Im just kidding. I NEVER saw "Shaft in Africa." When I was watching this movie all I could picture was the director saying "Wow, what a great location! This will look great on film! Now.... the actors have to do something don't they..... oh hell why don't they just dance or fight or something for a while. The cameras have an auto pilot right? Man! I just cant get over this location!" A perfect example is the pointless cameo by Frank Sinatra. He's playing the piano in the saloon and he turns to look towards the camera and gives it a kinda sad face. And thats it for Frank. Done. No explanation, no reason. Just an excuse to put a big name in the cast. Its obvious that all the budget was used on traveling to and securing locations, and not on such things as "acting lessons" or "props NOT made of rubber." You can watch this movie if you want to waste about 3 hours of your time. But personally, I think you'll learn just as much about other cultures if you go to the Taco Bell drive through.
If you have a chance to read the Jules Verne novel, do so. It's a great story. It is so much more than this glitzy piece of hash. Because Cinerama was such a big deal (the literally put you inside the movie), scenes that were chosen were chosen for their size and excessiveness. Phileas Fogg and Passeportout find themselves in one tough situation after another. The science be damned. It's an Indian tribe or a train or a balloon. Everything is big and colorful. This is fine if there is a really nicely thought out story. Yes, I know he had to get around the world, but each step becomes an excuse for the camera. David Niven is a nice screen presence; he excludes sophistication. Of course, there is a raft of big stars along the way. Some of them work, some just do the cameo thing with very little to do. I'm sure that at the time many were dazzled by this new cinematic technique (which never really caught on). Like the I-max thing, at times it becomes really distracting. Seeing it on the small screen is even more ineffective. The only thing that has this going for it is that it is better than the abomination that features Jackie Chan.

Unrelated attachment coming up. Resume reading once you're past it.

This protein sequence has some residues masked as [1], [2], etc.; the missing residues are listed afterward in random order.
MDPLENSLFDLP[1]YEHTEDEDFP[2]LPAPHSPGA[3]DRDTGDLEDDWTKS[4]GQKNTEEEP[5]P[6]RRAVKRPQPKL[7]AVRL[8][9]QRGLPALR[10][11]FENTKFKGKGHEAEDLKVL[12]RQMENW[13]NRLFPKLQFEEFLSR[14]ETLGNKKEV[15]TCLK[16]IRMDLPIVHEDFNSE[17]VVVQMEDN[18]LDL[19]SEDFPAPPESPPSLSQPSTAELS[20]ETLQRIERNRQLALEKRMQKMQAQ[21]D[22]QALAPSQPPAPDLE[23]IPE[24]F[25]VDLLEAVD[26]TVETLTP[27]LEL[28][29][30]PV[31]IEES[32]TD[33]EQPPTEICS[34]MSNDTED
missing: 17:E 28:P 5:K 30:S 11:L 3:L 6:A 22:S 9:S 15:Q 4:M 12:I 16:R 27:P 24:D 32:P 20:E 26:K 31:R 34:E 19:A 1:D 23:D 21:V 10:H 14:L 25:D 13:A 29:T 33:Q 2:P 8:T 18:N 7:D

David Niven is given a bet that challenges him to go around the world in
eighty days. He decides to wager his entire fortune, just to prove that he
can do it.
He sets out in a hot air balloon with his new butler (Cantinflas). They get to Spain instead of Marseilles, and Cantinflas finds himself in a bullfight to win tickets for their destination.
But Robert Newton is on their trail because the bank of London has been robbed and he thinks Niven did it and is trying to escape.
Niven and Cantinflas get in other adventures, including rescuing a princess (Shirley MacLaine) and saving a train from hostile Indians.
Niven plays his role with great ease. He knows what he's doing and he does it well. Cantinflas is the comic relief in this movie. And he's quite funny. All in all Around the World in 80 Days is one of the best adventures you'll ever have.
It won five Oscars including Picture, Adapted Screenplay, Cinematography, Editing, and Score. It was nominated for Director, Art-Direction, and Costume Design.
How this movie rated any Academy awards, let alone five, has always amazed me. The story is a faint shadow of Jules Verne's excellent book and ends up being a wide screen travelogue with no redeeming features. The only thing that temporarily piqued my interest was spotting the veritable plethora of stars in cameo roles. Even the great photography eventually became tiresome. The numerous delays Fogg experienced during his travels were oh so predictable and the assortment of characters he encountered were nothing more than hackneyed clichés. If you have yet to see this film, do yourself a favour and spend your time and money on a movie with real quality.